Sixteen people have died as a result of contracting the West Nile virus in Greece out of a total of 133 cases reported, an official from the Center for Disease Prevention and Control (KEELPNO) said on Wednesday.
“Unfortunately, the spread of the virus is quite broad and incidents have been detected in many municipalities, mainly in Attica and Central Macedonia,” Danai Pervanidou, head of the Unit for Vector-borne Diseases, told the state-run AMNA news agency.
This year saw an early onset of the virus, which was caused by the high temperatures and rainfall in the early summer, she said.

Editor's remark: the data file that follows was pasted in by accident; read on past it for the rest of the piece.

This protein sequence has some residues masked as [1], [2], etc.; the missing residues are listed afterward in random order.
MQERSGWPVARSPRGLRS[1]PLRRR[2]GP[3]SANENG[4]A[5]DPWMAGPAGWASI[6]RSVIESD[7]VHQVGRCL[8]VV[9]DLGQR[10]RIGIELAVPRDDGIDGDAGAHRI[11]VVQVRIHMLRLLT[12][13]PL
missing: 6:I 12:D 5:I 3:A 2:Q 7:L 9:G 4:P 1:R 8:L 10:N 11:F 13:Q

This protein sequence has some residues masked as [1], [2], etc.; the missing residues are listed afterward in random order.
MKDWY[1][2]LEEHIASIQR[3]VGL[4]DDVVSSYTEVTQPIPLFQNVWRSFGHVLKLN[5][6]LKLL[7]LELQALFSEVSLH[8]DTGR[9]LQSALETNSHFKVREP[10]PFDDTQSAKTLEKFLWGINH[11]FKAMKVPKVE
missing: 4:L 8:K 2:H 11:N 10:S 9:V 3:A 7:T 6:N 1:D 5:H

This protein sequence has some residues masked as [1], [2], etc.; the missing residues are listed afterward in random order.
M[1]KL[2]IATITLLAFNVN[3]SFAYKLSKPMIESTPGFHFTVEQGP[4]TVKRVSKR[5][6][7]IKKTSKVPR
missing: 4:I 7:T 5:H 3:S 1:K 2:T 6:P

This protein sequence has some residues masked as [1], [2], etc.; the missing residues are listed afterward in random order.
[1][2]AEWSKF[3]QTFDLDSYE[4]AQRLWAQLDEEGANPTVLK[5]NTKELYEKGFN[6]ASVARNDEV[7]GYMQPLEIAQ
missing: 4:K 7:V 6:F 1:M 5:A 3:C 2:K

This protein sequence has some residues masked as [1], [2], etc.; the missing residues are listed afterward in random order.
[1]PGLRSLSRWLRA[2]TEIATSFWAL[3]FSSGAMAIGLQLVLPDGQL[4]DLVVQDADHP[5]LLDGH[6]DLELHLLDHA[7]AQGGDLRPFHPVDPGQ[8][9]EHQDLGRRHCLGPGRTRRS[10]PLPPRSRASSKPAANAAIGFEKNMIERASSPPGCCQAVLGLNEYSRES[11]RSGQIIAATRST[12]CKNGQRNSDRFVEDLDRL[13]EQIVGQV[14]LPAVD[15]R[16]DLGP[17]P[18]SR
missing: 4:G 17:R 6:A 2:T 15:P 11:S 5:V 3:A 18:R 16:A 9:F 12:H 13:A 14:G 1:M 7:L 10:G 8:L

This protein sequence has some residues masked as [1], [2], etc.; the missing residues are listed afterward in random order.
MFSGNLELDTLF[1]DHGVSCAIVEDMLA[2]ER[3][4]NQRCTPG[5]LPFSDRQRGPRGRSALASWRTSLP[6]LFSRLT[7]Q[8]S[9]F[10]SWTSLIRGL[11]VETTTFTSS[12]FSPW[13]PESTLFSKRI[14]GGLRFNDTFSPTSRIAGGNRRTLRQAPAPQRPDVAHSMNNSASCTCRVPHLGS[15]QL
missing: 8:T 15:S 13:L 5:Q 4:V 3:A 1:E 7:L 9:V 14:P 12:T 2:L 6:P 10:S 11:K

“We are now at the peak of cases, from mid-August to mid-September, but we will see other incidents in early October,” Pervanidou said, recommending that citizens take appropriate measures to protect themselves.
The infection is transmitted by mosquitoes, with symptoms including fever, headache, tiredness, body aches, nausea and vomiting, as well as skin rashes and swollen lymph glands.
Most people (80 percent) who contract the virus will show no symptoms, while a fifth will develop a viral infection and one percent encephalitis or meningitis, and these are mainly the elderly and those with underlying conditions.
All of the victims have been aged over 70.